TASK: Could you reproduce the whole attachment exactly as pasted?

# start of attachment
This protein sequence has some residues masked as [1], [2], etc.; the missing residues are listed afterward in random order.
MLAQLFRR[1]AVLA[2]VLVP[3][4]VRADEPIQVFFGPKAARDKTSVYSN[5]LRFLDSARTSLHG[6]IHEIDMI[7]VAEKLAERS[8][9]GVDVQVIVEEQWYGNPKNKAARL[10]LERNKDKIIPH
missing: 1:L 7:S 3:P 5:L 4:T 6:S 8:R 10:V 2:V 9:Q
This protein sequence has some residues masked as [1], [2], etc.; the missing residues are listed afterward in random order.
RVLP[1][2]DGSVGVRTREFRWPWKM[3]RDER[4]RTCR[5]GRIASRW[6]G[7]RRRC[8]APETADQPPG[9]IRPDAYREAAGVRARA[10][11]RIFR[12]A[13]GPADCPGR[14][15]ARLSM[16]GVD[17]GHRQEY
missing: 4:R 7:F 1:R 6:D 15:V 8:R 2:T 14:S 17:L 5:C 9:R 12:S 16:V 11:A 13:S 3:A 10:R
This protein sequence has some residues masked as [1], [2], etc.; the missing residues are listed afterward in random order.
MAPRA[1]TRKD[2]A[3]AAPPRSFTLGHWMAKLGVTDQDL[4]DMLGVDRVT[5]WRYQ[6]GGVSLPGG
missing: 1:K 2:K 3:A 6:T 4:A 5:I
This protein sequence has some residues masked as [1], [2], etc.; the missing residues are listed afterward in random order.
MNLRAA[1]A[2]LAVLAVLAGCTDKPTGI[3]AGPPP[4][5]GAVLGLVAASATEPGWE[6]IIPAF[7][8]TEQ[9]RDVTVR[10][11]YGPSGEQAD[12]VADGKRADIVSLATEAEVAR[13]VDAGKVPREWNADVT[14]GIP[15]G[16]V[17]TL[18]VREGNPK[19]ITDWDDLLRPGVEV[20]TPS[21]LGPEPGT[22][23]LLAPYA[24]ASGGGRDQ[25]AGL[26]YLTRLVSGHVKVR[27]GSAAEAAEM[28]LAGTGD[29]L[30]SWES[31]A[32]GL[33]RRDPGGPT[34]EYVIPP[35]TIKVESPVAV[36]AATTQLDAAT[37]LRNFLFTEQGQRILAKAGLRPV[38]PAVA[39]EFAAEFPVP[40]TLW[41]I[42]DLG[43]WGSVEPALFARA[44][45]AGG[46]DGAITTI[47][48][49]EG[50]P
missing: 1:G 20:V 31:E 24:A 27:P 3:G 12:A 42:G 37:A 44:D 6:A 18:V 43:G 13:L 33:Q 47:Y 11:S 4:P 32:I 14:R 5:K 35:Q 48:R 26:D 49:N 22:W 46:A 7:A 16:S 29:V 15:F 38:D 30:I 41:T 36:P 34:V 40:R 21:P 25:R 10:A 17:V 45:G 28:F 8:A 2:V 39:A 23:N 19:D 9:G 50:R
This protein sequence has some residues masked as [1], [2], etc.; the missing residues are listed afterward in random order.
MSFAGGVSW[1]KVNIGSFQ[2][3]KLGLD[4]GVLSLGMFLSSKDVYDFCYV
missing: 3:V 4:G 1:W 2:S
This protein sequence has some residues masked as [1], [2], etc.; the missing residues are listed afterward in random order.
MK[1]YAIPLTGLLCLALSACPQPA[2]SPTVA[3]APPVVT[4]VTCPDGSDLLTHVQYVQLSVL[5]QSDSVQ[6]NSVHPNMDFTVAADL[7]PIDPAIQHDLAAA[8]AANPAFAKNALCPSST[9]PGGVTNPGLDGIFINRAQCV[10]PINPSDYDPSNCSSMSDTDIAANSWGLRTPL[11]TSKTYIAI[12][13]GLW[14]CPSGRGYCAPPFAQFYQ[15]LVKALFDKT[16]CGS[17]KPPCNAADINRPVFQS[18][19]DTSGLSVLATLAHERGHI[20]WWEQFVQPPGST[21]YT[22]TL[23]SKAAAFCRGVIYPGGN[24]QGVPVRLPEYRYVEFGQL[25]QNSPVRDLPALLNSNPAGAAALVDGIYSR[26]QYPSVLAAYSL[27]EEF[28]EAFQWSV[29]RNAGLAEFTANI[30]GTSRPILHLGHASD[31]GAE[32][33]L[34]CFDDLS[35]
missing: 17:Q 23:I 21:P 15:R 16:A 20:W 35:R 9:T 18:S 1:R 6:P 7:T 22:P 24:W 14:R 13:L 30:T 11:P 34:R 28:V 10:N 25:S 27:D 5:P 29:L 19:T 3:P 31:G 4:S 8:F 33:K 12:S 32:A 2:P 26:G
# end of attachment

This protein sequence has some residues masked as [1], [2], etc.; the missing residues are listed afterward in random order.
MLAQLFRR[1]AVLA[2]VLVP[3][4]VRADEPIQVFFGPKAARDKTSVYSN[5]LRFLDSARTSLHG[6]IHEIDMI[7]VAEKLAERS[8][9]GVDVQVIVEEQWYGNPKNKAARL[10]LERNKDKIIPH
missing: 1:L 7:S 3:P 5:L 4:T 6:S 8:R 10:V 2:V 9:Q
This protein sequence has some residues masked as [1], [2], etc.; the missing residues are listed afterward in random order.
RVLP[1][2]DGSVGVRTREFRWPWKM[3]RDER[4]RTCR[5]GRIASRW[6]G[7]RRRC[8]APETADQPPG[9]IRPDAYREAAGVRARA[10][11]RIFR[12]A[13]GPADCPGR[14][15]ARLSM[16]GVD[17]GHRQEY
missing: 4:R 7:F 1:R 6:D 15:V 8:R 2:T 14:S 17:L 5:C 9:R 12:S 16:V 11:A 13:S 3:A 10:R
This protein sequence has some residues masked as [1], [2], etc.; the missing residues are listed afterward in random order.
MAPRA[1]TRKD[2]A[3]AAPPRSFTLGHWMAKLGVTDQDL[4]DMLGVDRVT[5]WRYQ[6]GGVSLPGG
missing: 1:K 2:K 3:A 6:T 4:A 5:I
This protein sequence has some residues masked as [1], [2], etc.; the missing residues are listed afterward in random order.
MNLRAA[1]A[2]LAVLAVLAGCTDKPTGI[3]AGPPP[4][5]GAVLGLVAASATEPGWE[6]IIPAF[7][8]TEQ[9]RDVTVR[10][11]YGPSGEQAD[12]VADGKRADIVSLATEAEVAR[13]VDAGKVPREWNADVT[14]GIP[15]G[16]V[17]TL[18]VREGNPK[19]ITDWDDLLRPGVEV[20]TPS[21]LGPEPGT[22][23]LLAPYA[24]ASGGGRDQ[25]AGL[26]YLTRLVSGHVKVR[27]GSAAEAAEM[28]LAGTGD[29]L[30]SWES[31]A[32]GL[33]RRDPGGPT[34]EYVIPP[35]TIKVESPVAV[36]AATTQLDAAT[37]LRNFLFTEQGQRILAKAGLRPV[38]PAVA[39]EFAAEFPVP[40]TLW[41]I[42]DLG[43]WGSVEPALFARA[44][45]AGG[46]DGAITTI[47][48][49]EG[50]P
missing: 1:G 20:V 31:E 24:A 27:P 3:G 12:A 42:G 37:A 44:D 6:A 18:V 43:G 13:L 33:Q 47:Y 11:S 4:P 32:I 14:R 5:K 35:Q 48:R 26:D 49:N 22:W 46:A 7:A 16:S 29:V 15:F 38:D 30:I 41:T 36:P 34:V 40:R 21:P 25:R 10:A 17:V 45:G 28:F 8:A 2:V 39:A 23:N 19:D 9:G 50:R
This protein sequence has some residues masked as [1], [2], etc.; the missing residues are listed afterward in random order.
MSFAGGVSW[1]KVNIGSFQ[2][3]KLGLD[4]GVLSLGMFLSSKDVYDFCYV
missing: 3:V 4:G 1:W 2:S
This protein sequence has some residues masked as [1], [2], etc.; the missing residues are listed afterward in random order.
MK[1]YAIPLTGLLCLALSACPQPA[2]SPTVA[3]APPVVT[4]VTCPDGSDLLTHVQYVQLSVL[5]QSDSVQ[6]NSVHPNMDFTVAADL[7]PIDPAIQHDLAAA[8]AANPAFAKNALCPSST[9]PGGVTNPGLDGIFINRAQCV[10]PINPSDYDPSNCSSMSDTDIAANSWGLRTPL[11]TSKTYIAI[12][13]GLW[14]CPSGRGYCAPPFAQFYQ[15]LVKALFDKT[16]CGS[17]KPPCNAADINRPVFQS[18][19]DTSGLSVLATLAHERGHI[20]WWEQFVQPPGST[21]YT[22]TL[23]SKAAAFCRGVIYPGGN[24]QGVPVRLPEYRYVEFGQL[25]QNSPVRDLPALLNSNPAGAAALVDGIYSR[26]QYPSVLAAYSL[27]EEF[28]EAFQWSV[29]RNAGLAEFTANI[30]GTSRPILHLGHASD[31]GAE[32][33]L[34]CFDDLS[35]
missing: 17:Q 23:I 21:P 15:R 16:A 20:W 35:R 9:T 18:S 1:R 6:P 7:T 22:P 24:W 14:R 13:L 30:T 11:P 34:R 28:V 10:N 25:S 27:D 5:P 29:L 19:T 3:P 31:G 4:S 8:F 33:K 12:S 32:A 2:P 26:G